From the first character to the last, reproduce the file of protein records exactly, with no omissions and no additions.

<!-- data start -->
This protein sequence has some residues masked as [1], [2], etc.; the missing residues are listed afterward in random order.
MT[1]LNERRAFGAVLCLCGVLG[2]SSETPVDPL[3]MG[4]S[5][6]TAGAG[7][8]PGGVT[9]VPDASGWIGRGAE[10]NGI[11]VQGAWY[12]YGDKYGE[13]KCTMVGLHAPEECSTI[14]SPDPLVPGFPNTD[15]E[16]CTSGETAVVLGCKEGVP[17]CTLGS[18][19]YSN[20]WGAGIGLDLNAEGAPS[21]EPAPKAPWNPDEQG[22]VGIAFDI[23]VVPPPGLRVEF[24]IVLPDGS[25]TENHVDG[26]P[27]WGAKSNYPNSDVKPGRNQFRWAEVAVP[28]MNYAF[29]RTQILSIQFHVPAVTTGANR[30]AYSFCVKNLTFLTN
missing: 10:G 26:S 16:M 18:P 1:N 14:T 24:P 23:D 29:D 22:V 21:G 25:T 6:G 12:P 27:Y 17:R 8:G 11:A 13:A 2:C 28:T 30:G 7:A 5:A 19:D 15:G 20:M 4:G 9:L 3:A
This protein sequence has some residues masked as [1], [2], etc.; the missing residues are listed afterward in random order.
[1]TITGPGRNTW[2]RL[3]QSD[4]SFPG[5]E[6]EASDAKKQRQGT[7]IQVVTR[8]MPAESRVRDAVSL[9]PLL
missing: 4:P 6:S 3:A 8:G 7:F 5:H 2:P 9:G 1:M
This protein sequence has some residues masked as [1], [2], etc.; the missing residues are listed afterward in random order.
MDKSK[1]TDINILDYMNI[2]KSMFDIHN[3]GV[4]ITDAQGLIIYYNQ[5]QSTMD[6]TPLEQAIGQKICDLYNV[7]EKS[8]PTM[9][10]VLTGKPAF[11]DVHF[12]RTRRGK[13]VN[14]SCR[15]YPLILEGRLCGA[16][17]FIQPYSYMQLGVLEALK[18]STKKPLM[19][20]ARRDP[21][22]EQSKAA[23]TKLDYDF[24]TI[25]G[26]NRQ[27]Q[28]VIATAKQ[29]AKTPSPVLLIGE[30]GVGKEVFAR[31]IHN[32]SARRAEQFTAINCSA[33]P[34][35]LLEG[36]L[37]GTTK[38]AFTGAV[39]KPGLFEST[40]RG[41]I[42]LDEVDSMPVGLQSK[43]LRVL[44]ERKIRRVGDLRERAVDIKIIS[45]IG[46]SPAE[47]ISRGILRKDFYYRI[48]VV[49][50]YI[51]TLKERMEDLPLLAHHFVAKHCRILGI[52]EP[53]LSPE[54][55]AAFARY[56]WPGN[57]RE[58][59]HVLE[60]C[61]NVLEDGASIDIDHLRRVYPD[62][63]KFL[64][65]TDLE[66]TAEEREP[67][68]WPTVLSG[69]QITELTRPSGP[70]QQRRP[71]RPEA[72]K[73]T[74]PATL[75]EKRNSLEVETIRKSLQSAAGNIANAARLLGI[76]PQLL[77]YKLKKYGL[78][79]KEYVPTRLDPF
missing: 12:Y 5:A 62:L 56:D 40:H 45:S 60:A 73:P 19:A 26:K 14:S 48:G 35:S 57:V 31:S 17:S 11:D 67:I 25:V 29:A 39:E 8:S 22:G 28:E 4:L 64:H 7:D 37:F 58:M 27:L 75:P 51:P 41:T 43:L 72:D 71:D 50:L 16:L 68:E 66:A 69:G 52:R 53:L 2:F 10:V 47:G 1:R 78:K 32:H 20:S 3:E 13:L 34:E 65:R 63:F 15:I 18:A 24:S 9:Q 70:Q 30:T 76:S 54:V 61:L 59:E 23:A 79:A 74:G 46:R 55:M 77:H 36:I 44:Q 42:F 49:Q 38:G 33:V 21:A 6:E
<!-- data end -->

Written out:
This protein sequence has some residues masked as [1], [2], etc.; the missing residues are listed afterward in random order.
MT[1]LNERRAFGAVLCLCGVLG[2]SSETPVDPL[3]MG[4]S[5][6]TAGAG[7][8]PGGVT[9]VPDASGWIGRGAE[10]NGI[11]VQGAWY[12]YGDKYGE[13]KCTMVGLHAPEECSTI[14]SPDPLVPGFPNTD[15]E[16]CTSGETAVVLGCKEGVP[17]CTLGS[18][19]YSN[20]WGAGIGLDLNAEGAPS[21]EPAPKAPWNPDEQG[22]VGIAFDI[23]VVPPPGLRVEF[24]IVLPDGS[25]TENHVDG[26]P[27]WGAKSNYPNSDVKPGRNQFRWAEVAVP[28]MNYAF[29]RTQILSIQFHVPAVTTGANR[30]AYSFCVKNLTFLTN
missing: 10:G 26:S 16:M 18:P 1:N 14:T 24:P 23:D 29:D 22:V 21:G 25:T 6:G 12:P 27:Y 17:R 8:G 11:A 13:A 2:C 28:T 30:G 7:A 5:A 19:D 15:G 20:M 4:G 9:L 3:A
This protein sequence has some residues masked as [1], [2], etc.; the missing residues are listed afterward in random order.
[1]TITGPGRNTW[2]RL[3]QSD[4]SFPG[5]E[6]EASDAKKQRQGT[7]IQVVTR[8]MPAESRVRDAVSL[9]PLL
missing: 4:P 6:S 3:A 8:G 7:F 5:H 2:P 9:G 1:M
This protein sequence has some residues masked as [1], [2], etc.; the missing residues are listed afterward in random order.
MDKSK[1]TDINILDYMNI[2]KSMFDIHN[3]GV[4]ITDAQGLIIYYNQ[5]QSTMD[6]TPLEQAIGQKICDLYNV[7]EKS[8]PTM[9][10]VLTGKPAF[11]DVHF[12]RTRRGK[13]VN[14]SCR[15]YPLILEGRLCGA[16][17]FIQPYSYMQLGVLEALK[18]STKKPLM[19][20]ARRDP[21][22]EQSKAA[23]TKLDYDF[24]TI[25]G[26]NRQ[27]Q[28]VIATAKQ[29]AKTPSPVLLIGE[30]GVGKEVFAR[31]IHN[32]SARRAEQFTAINCSA[33]P[34][35]LLEG[36]L[37]GTTK[38]AFTGAV[39]KPGLFEST[40]RG[41]I[42]LDEVDSMPVGLQSK[43]LRVL[44]ERKIRRVGDLRERAVDIKIIS[45]IG[46]SPAE[47]ISRGILRKDFYYRI[48]VV[49][50]YI[51]TLKERMEDLPLLAHHFVAKHCRILGI[52]EP[53]LSPE[54][55]AAFARY[56]WPGN[57]RE[58][59]HVLE[60]C[61]NVLEDGASIDIDHLRRVYPD[62][63]KFL[64][65]TDLE[66]TAEEREP[67][68]WPTVLSG[69]QITELTRPSGP[70]QQRRP[71]RPEA[72]K[73]T[74]PATL[75]EKRNSLEVETIRKSLQSAAGNIANAARLLGI[76]PQLL[77]YKLKKYGL[78][79]KEYVPTRLDPF
missing: 12:Y 5:A 62:L 56:D 40:H 45:S 60:A 73:P 19:A 26:K 14:S 48:G 35:S 57:V 31:S 17:S 11:D 67:I 25:V 29:A 39:E 8:S 22:G 28:E 4:L 64:H 7:D 37:F 58:M 27:L 75:P 51:P 41:T 43:L 72:D 71:D 50:L 16:L 68:E 66:A 69:G 52:R 53:L 2:F 10:V 47:G 1:R 78:K 32:H 20:S 3:E 13:L 34:E 65:R 63:F 15:I 18:A 24:S 9:Q 70:Q 30:T 76:S 54:V 61:L 59:E 23:A 79:A 74:G 46:R 55:M 77:H 36:I 44:Q 42:F 49:Q 38:G 33:V 21:A 6:E